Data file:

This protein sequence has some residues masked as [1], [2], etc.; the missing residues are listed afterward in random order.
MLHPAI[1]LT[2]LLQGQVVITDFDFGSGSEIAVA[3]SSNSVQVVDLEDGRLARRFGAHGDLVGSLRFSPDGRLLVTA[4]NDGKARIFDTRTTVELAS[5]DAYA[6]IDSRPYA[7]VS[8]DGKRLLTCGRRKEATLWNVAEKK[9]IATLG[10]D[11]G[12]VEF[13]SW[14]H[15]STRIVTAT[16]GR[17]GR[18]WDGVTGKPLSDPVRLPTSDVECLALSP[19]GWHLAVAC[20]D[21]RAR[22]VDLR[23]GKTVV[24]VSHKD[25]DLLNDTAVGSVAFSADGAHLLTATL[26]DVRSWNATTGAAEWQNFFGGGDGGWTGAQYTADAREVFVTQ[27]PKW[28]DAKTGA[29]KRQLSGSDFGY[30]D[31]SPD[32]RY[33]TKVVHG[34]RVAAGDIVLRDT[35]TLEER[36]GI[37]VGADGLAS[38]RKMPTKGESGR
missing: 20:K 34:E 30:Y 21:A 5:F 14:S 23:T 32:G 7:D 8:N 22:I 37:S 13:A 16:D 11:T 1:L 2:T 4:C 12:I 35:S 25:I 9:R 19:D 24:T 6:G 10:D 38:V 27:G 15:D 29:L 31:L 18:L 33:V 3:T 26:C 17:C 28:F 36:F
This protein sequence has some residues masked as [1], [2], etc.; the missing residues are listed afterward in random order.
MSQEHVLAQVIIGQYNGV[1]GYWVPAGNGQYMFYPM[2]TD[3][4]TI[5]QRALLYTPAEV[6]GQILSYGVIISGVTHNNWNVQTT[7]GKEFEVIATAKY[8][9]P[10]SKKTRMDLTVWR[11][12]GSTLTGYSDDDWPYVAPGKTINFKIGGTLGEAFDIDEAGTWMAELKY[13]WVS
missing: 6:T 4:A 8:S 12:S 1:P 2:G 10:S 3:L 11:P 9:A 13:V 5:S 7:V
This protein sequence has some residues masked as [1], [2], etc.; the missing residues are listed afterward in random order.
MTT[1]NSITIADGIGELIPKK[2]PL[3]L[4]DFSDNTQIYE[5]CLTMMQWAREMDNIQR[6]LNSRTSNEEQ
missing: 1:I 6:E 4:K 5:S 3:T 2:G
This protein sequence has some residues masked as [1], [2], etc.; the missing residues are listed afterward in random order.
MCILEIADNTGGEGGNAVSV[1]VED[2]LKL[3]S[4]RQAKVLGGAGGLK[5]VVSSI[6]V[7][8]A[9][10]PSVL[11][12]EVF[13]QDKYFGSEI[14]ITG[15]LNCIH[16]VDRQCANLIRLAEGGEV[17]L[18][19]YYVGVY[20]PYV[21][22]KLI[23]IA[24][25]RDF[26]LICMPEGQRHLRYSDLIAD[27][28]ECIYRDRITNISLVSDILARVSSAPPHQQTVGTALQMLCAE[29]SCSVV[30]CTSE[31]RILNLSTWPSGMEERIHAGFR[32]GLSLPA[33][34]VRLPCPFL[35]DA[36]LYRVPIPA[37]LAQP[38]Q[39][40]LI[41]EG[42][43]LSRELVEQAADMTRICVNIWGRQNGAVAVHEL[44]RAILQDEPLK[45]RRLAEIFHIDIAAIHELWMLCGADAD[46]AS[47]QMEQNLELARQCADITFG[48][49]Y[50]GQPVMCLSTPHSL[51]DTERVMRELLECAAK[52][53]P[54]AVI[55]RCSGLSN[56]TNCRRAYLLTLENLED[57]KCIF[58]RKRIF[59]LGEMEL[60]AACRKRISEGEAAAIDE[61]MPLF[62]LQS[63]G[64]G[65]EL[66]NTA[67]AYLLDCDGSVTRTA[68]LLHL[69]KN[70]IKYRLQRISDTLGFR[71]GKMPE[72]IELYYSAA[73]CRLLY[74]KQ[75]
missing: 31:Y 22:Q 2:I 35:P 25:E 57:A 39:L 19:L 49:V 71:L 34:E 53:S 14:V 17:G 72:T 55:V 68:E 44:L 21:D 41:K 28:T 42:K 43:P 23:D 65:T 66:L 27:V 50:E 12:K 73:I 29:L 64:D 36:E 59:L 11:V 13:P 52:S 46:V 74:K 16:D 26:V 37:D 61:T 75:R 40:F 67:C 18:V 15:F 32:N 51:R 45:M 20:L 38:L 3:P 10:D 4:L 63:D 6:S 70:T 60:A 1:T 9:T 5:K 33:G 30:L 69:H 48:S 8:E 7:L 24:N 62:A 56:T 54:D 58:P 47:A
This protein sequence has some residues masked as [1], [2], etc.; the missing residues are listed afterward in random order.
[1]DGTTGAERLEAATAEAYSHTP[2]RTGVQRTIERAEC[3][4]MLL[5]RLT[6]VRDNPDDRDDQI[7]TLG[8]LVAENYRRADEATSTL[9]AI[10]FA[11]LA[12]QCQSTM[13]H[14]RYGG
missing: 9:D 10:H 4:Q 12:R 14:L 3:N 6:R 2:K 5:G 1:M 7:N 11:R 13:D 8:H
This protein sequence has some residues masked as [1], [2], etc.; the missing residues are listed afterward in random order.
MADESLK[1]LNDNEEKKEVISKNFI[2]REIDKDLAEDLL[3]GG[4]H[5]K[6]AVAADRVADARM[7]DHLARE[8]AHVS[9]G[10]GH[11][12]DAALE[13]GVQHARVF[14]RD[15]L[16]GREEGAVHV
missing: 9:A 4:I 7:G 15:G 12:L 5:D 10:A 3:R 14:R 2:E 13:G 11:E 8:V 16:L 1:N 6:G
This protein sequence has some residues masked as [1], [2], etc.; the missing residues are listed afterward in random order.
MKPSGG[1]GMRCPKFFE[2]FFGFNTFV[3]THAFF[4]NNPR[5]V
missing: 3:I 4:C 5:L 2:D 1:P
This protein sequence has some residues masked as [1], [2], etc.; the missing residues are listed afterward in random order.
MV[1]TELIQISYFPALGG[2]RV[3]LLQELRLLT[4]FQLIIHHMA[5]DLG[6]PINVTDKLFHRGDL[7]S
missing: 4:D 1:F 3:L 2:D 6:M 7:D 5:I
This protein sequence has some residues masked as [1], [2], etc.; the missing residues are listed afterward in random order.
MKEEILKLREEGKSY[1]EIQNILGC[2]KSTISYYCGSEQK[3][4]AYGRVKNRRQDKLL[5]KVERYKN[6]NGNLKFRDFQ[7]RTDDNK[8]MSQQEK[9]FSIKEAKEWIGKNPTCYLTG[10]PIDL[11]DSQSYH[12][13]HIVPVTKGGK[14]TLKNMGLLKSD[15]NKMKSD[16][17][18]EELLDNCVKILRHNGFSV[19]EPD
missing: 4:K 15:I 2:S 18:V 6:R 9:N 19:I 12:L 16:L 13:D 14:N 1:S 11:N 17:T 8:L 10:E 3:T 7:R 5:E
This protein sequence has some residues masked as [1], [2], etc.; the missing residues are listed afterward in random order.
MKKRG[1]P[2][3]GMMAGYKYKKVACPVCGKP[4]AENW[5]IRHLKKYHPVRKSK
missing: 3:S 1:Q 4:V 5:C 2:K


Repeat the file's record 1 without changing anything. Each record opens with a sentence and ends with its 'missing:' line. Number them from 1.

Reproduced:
This protein sequence has some residues masked as [1], [2], etc.; the missing residues are listed afterward in random order.
MLHPAI[1]LT[2]LLQGQVVITDFDFGSGSEIAVA[3]SSNSVQVVDLEDGRLARRFGAHGDLVGSLRFSPDGRLLVTA[4]NDGKARIFDTRTTVELAS[5]DAYA[6]IDSRPYA[7]VS[8]DGKRLLTCGRRKEATLWNVAEKK[9]IATLG[10]D[11]G[12]VEF[13]SW[14]H[15]STRIVTAT[16]GR[17]GR[18]WDGVTGKPLSDPVRLPTSDVECLALSP[19]GWHLAVAC[20]D[21]RAR[22]VDLR[23]GKTVV[24]VSHKD[25]DLLNDTAVGSVAFSADGAHLLTATL[26]DVRSWNATTGAAEWQNFFGGGDGGWTGAQYTADAREVFVTQ[27]PKW[28]DAKTGA[29]KRQLSGSDFGY[30]D[31]SPD[32]RY[33]TKVVHG[34]RVAAGDIVLRDT[35]TLEER[36]GI[37]VGADGLAS[38]RKMPTKGESGR
missing: 20:K 34:E 30:Y 21:A 5:F 14:S 23:T 32:G 7:D 8:N 22:I 37:S 13:A 16:D 11:T 1:L 2:T 4:C 12:I 35:S 25:I 9:R 19:D 24:T 6:G 10:D 38:V 27:G 15:D 29:L 31:L 18:L 33:V 3:T 26:C 17:C 28:F 36:F